Prevents Muscle Cramps

Himalayan salt is used in bath soaks for a reason. Its magnesium content can be absorbed through the skin and aid in soothing cramped muscles and sore, soft tissues. Its potassium content also helps combat muscle soreness.

How to Make Sole Water

There are two ways to consume sole water, and it’s largely dependent on your taste. You can have a glass (1 teaspoon sole water + 8 ounces water) daily in the morning on an empty stomach. Or, you can add 1 teaspoon of sole water to a quart of water and sip it all day long if the flavor is too intense. Himalayan salt is most commonly used to make sole water, but Himalayan stones or crystals will also do the trick. The amount of water and salt you use will vary based on the size of your container, but a solid rule of thumb is keeping a 3:1 ratio of water to salt.


Step 1: Add Himalayan salt to a mason jar until it’s a quarter of the way full.

Step 2: Fill the jar with water almost to the top and close it. Leave space in case you need to add more salt.

Step 3: Shake the jar and let it sit at room temperature for 12 to 24 hours.

Step 4: If there’s still salt in the jar the next day, the water is saturated and ready to use. If all the salt dissolved, add small amounts to the water and wait until salt will no longer dissolve. This is how you’ll know the water is completely saturated.

Step 5: To drink it, add 1 teaspoon of the saturated sole water to 8 ounces of regular water.

Other Ways to Use Himalayan Salt

So, sole water is officially part of your diet and you’ve already ordered your Himalayan salt lamp. How else can you use Himalayan salt? Here are a few ideas for incorporating this pretty-in-pink ingredient into your beauty and wellness routines.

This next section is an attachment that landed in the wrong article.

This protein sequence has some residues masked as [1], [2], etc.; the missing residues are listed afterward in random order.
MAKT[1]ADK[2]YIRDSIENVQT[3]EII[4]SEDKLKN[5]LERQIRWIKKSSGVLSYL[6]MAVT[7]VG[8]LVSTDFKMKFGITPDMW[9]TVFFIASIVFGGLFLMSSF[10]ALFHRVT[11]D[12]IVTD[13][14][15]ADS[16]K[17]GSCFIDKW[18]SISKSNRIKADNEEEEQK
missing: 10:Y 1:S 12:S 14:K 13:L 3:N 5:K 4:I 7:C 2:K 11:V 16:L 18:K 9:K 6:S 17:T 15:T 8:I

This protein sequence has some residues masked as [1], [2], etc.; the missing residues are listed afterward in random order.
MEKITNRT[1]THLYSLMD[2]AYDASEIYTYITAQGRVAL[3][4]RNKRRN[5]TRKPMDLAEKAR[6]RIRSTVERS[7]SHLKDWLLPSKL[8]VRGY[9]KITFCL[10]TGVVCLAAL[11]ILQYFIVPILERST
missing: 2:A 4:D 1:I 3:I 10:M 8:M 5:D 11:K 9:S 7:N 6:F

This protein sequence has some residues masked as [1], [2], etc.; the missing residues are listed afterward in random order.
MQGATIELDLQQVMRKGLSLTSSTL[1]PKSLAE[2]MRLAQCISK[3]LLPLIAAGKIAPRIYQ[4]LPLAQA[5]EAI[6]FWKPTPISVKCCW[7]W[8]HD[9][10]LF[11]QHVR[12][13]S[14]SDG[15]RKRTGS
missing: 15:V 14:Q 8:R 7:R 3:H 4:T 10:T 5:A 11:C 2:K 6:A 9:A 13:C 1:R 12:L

• Foot soak: Warm up about a gallon of water in a foot bath. Mix in ⅛ cup Himalayan and magnesium salts, then submerge your feet to ease their pain and soften their callouses.

  • Body scrub: Combine 1 cup Himalayan salt with ¼ cup olive oil and a few drops of your favorite essential oil, like lavender or eucalyptus. Mix it well, then rub it over your skin in small, circular motions. Don’t want to DIY? Opt for premade body scrub

  • Salt bath: Wash your body first so nothing—shampoo, lotion, perfume—taints the salt bath. Fill the tub with warm water. While it’s filling, dump two to three scoops of Himalayan salt in so it can dissolve. Pro tip: Finely-ground salt will dissolve faster. Soak for 30 minutes, then pat your skin dry and have a glass of water. If you love this routine, indulge up to twice a week. If you’re in the market for a store-bought bath soak, we love this CBD-infused number.

  • Halotherapy: OK, so you won’t be able to pull this off at home…unless you live in a spa. But you’re overdue for some heavy-duty R&R anyway. Halotherapy, or salt therapy, involves breathing in tiny salt particles in a (typically gorgeous) salt-filled room. The salt particles mainly help relieve respiratory conditions like asthma and allergies by dissolving mucus and toxins in the airways and reducing sinus inflammation. Some also claim that halotherapy helps with snoring and sleep apnea, as well as skin conditions like eczema and psoriasis.

The TLDR on Sole Water

This saltwater sipper talks a big game for having little research to back it. But tons of people swear by sole water, including some nutritionists. So as long as you don’t have any health conditions requiring you to be on a low-sodium diet, drinking a glass of sole water a day shouldn’t hurt. Just don’t think it’s an equivalent replacement for mineral- and sodium-rich foods. Make sure you’re not consuming more sodium than recommended before incorporating sole water into your diet regularly.

RELATED: What’s the Deal with Salt Lamps